Allos has been a poor investment for Durus. One SEC filing shows that between July 23, 2001 and Aug. 19, 2003, Durus purchased 7.73 million shares for $51.6 million and sold 6.48 million shares for $26.2 million -- a loss of $25.4 million. Allos' stock is down 59% since the beginning of the year.
Durus also has a rapidly shrinking stake in
, which makes and sells a device that produces radiation to help reduce the reclogging of arteries. By March 31, Durus owned 1.74 million shares, or 10.6%, of the Norcross, Ga.-based company. At the time, Durus was the second-largest institutional shareholder.
Three months later, Durus had cut its stake to 1.49 million shares, or 9.3%, and was then the fourth-largest institutional shareholder. By Aug. 20, according to the latest available data, Durus' holdings dropped to 633,000 shares, or 3.8%. SEC records don't reveal whether Durus made a profit or a loss, but Novoste's stock is down 39% for the year.
( DFIB), Durus emerged as the largest institutional shareholder by March 31 with 3.29 million shares, or 4.9%, of the Irvine, Calif.-based maker of defibrillators -- the devices that monitor and correct potentially fatal irregular heartbeats.
Durus raised its stake to 4.3 million shares, or 6.4%, by June 30. Then, it started selling. By Aug. 19, according to the latest data available, Durus had cut its stake to 675,000 shares, or 1%. Cardiac Science's stock is up 88% this year.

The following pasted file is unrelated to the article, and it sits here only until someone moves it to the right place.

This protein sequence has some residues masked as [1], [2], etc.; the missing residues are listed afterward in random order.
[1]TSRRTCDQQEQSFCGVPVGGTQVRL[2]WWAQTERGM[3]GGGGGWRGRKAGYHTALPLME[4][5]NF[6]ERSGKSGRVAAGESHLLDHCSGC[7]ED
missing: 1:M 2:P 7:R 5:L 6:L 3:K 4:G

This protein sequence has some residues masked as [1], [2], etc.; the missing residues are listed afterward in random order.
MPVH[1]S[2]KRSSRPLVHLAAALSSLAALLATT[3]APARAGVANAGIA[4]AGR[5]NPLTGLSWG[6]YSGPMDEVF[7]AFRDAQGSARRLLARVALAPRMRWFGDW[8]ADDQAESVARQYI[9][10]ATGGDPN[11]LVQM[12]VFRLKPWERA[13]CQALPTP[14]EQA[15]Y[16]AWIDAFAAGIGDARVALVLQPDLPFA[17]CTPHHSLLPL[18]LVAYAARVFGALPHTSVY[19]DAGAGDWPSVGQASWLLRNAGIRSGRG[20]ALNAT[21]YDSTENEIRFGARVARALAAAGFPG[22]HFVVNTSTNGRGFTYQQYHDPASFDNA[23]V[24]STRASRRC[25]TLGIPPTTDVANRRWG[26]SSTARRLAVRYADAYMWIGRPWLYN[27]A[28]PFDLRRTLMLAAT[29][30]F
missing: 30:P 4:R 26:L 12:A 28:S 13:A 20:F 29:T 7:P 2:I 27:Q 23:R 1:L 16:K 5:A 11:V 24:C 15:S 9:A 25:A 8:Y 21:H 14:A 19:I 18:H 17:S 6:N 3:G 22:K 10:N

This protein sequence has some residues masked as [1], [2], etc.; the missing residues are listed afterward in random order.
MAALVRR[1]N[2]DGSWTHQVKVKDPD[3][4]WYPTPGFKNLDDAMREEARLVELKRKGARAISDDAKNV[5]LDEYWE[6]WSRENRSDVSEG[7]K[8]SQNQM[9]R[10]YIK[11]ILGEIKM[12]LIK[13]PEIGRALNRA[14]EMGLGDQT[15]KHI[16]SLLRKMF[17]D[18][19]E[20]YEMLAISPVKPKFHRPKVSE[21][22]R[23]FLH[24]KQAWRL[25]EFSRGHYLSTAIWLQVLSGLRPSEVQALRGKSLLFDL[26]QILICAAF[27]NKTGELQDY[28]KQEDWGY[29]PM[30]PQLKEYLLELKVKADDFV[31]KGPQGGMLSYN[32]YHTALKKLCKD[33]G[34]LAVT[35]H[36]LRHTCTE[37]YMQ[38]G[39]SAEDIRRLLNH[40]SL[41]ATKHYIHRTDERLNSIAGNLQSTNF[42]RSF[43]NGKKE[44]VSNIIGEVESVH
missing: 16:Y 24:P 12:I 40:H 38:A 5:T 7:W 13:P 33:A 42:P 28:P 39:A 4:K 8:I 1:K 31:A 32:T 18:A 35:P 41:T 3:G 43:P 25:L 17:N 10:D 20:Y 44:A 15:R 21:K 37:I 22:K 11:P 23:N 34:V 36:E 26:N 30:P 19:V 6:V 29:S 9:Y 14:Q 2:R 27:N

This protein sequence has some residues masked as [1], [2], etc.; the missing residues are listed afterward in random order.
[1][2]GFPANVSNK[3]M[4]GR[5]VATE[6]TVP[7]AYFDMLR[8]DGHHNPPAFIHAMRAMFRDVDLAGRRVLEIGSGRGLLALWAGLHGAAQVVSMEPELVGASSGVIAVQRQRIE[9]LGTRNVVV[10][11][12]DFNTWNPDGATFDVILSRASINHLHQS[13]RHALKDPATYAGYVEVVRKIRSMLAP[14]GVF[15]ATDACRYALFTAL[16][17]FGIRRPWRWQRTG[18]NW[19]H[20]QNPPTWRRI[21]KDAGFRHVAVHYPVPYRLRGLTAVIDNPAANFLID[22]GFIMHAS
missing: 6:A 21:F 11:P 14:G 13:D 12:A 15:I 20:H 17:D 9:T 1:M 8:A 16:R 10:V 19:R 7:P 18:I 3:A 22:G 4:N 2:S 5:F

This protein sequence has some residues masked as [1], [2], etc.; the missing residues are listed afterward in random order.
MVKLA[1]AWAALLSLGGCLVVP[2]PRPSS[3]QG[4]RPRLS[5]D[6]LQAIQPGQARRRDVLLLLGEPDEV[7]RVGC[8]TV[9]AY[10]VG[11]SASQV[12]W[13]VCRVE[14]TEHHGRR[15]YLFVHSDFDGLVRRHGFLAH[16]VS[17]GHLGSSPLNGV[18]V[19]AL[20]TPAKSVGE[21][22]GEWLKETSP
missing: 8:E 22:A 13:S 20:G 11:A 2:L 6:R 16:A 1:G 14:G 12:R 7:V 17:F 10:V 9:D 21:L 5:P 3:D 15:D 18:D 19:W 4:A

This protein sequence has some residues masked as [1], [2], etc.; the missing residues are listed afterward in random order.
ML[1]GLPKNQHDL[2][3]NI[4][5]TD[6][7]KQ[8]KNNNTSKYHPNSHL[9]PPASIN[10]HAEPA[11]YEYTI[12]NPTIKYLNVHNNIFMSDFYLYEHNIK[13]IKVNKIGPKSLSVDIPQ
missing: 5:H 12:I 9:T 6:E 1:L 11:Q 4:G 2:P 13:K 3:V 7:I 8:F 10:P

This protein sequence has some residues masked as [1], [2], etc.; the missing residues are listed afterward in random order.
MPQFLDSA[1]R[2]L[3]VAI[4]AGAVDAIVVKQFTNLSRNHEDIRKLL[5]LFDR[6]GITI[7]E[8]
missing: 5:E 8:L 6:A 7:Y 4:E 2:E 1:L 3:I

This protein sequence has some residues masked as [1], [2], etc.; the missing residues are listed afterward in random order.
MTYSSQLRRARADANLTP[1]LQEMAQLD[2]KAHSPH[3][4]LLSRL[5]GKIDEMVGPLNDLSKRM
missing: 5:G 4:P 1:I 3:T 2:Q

Durus also was the largest institutional shareholder of
( MICU) by March 31, owning 2.3 million shares, or 4.9%, of the developer of antifungal medications and antibiotics. By June 30, Durus had raised its stake in the King Of Prussia, Pa. company to 2.81 million shares, or 5.2%.
In July, Vicuron completed a secondary offering of stock. By Aug. 19, according to the latest available data, Durus' involvement had dropped to 700,000 shares, or 1%, of a company whose stock price has gained 64% since the beginning of the year.
And last among Durus' larger holdings of March 31 is
Guilford Pharmaceuticals ( GLFD)
, a Baltimore-based developer of drugs for cancerous brain tumors. It's now also the least. Durus owned 1.25 million shares, or 4.2%, by March 31, down from 2.98 million shares in December 2002. By June 30, Durus had sold all of its Guilford stock. The company's shares are up 56% this year.
Absent the Sept. 30 financial statement, it is not possible to determine the extent of Durus' other trading during the third quarter. But thanks to the size of one investment, SEC records show there's at least one instance where Durus bought a big piece of another company. Between March 31 and June 30, the hedge fund bought 3.98 million shares of
, bringing its total holdings in the Palo Alto, Calif.-based company to 4.94 million shares. That's 6.9% of a company trying to develop cancer and anti-inflammatory drugs. And that's good enough to make Durus the second-largest institutional investor in Incyte, whose shares are up 2% for the year.
--Matthew Goldstein contributed to this report.